Auckland’s 48 dormant volcanoes provide plenty in the way of natural beauty, particularly the three main summits that overlook the region. To get to the top, you’ll need to put your best foot first – but there are numerous beauty spots lower down that vehicles – whether your own or a hired RV – can reach.
Along with a full view of Auckland,Mount Eden’s crater is guaranteed to humble you with its greatness. Found in the heart of Auckland city in the eponymous suburb, the volcano makes for both a great climb and incredible views. Conquer it in the morning and then reward yourself with breakfast at one of the neighbourhood’s best cafes – we recommend Whau, a cafe that incorporates traditional Māori produce into its menu.
Farmland and a well-preserved park surround this historic location in Central Auckland. The mountain is distinguished by the obelisk at its summit that acts as a memorial for Māori. After taking in the views from the top, head to Cornwall Park cafe for a coffee refuel.
Head to the island’s namesake summit, trek to the top and reward yourself with a collection of remarkable vistas. Arguably the most iconic image in Auckland, Rangitoto is visible from almost every coastal vantage point, memorialised in countless pictures and videos of the city. It would be remiss not to ascend its bushy heights, even if just to tick it off your list, and you won’t be disappointed by the view from the top, offering a perspective on the city that you won’t find elsewhere.
Peninsulas and beaches
So many coastal treasures, so little time. Take a quick dip at some of the best beaches and bays in the vicinity – and if you want to prolong your hiatus from the city then why not do it in a state-of-the-art mobile home? Take your pick from the top RVs to hire in and around Auckland.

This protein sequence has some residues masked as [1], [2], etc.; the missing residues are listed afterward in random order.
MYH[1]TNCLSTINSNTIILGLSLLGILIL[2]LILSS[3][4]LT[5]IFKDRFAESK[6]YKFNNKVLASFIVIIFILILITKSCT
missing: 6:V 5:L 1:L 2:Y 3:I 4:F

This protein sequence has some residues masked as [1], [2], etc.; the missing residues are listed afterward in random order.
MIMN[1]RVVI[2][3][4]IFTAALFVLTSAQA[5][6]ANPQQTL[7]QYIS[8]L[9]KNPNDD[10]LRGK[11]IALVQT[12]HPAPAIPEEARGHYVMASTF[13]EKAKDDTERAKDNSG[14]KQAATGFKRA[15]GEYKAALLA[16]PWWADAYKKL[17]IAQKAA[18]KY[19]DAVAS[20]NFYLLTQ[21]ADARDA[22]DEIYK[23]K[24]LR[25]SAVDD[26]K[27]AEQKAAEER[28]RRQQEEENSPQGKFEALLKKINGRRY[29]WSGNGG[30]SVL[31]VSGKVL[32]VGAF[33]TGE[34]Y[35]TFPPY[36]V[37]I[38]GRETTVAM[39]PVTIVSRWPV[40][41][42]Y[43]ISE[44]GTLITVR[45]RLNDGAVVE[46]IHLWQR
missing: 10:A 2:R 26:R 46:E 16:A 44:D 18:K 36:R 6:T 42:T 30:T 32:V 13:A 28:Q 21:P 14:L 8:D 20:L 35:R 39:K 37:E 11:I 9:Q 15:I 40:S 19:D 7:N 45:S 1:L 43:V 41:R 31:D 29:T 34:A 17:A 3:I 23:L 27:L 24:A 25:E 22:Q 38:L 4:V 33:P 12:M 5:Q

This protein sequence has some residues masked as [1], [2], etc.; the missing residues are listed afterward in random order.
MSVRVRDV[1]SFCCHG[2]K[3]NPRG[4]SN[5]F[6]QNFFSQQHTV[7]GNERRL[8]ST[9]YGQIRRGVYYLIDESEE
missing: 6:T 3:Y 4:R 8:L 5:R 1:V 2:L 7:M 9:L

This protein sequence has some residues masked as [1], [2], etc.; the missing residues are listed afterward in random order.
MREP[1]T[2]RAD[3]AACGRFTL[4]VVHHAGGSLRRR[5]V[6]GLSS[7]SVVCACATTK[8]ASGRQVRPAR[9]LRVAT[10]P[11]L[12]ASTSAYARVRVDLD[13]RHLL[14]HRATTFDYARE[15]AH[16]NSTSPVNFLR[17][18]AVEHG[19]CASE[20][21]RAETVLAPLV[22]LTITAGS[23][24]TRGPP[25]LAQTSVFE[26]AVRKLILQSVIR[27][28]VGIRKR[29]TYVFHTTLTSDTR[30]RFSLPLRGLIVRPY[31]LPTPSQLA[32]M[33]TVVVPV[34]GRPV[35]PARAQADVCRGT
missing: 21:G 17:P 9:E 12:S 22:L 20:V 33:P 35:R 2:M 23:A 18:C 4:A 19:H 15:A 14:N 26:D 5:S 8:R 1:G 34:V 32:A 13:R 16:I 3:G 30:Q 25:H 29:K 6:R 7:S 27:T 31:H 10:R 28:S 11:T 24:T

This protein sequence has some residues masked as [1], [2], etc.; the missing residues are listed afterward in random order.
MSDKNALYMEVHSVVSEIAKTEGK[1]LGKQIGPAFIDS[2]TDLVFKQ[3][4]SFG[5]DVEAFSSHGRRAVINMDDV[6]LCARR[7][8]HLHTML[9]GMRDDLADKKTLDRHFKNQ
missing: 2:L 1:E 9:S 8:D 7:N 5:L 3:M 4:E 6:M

Just a short drive over the Auckland Harbour Bridge, or a 10-minute ferry from downtown, Devonport can sometimes feel like its own little corner of the world. Enormous green hills lead down to the sea, where on any given day you can find a number of local kids doing bombs off the end of the piers. Devonport might just be a hop, a skip and a jump from the city, but the vibe is that of an island: a laid-back spot with a tight-knit local community.
Takapuna, Long Bay, Torbay, Cheltenham Beach – the North Shore has more than its fair share of incredible coastal treasures. Along with long swaithes of sand and surfing spots, the North Shore is also home to some of the city’s best cafes and restaurants, such as Takapuna Beach Cafe (don’t leave without trying their gelato) and Devon on the Wharf.
Sandy beaches, rugged plains and nippy waters compel visitors to explore Auckland’s West Coast. Home to black-sand beaches, this bracing coastline exemplifies mother nature in all her destructive power, and the dramatic landscape has been immortalised in films both locally and internationally. It’s also home to some of the city’s best surf, but be sure to check the lifeguard flags before you pop in for a dip – this is some of New Zealand’s wildest ocean.
Goat Island is a marine reserve just north of Auckland that snorkelling and scuba-diving enthusiasts will relish. It’s home to innumerable fish, making it a great spot for fishing and you should bring your goggles so you can swim with your finned friends. Those keener on staying dry can head out on a glass-bottom boat or kayak to spy on the fish from the safety of their vessel.
Beautiful coastlines, a lovely surrounding village and wineries aplenty – there’s a bit of everything inMatakana. Located inland from the white sand and turquoise water of Omaha Beach, this spot gives you access to not just the ocean, but also vineyards and orchards to explore. The village itself has a number of great restaurants, a new craft brewery spot with plenty of beers on tap, and a Saturday-morning farmers’ market, which is one of the best in the country.
Magnificent wetlands and wildlife surround this peaceful peninsula on the Manukau Harbour. Sitting on the Waikato border, this is about as far from downtown Auckland as you can get on the mainland while still being in the confines of the city, and the pace of life shows it. Be sure to head to Manukau Heads Lighthouse while you’re there – it’s one of only a handful open to the public.
This is an updated version of an article originally written by Thalita Alves
These recommendations were updated on May 25, 2021 to keep your travel plans fresh.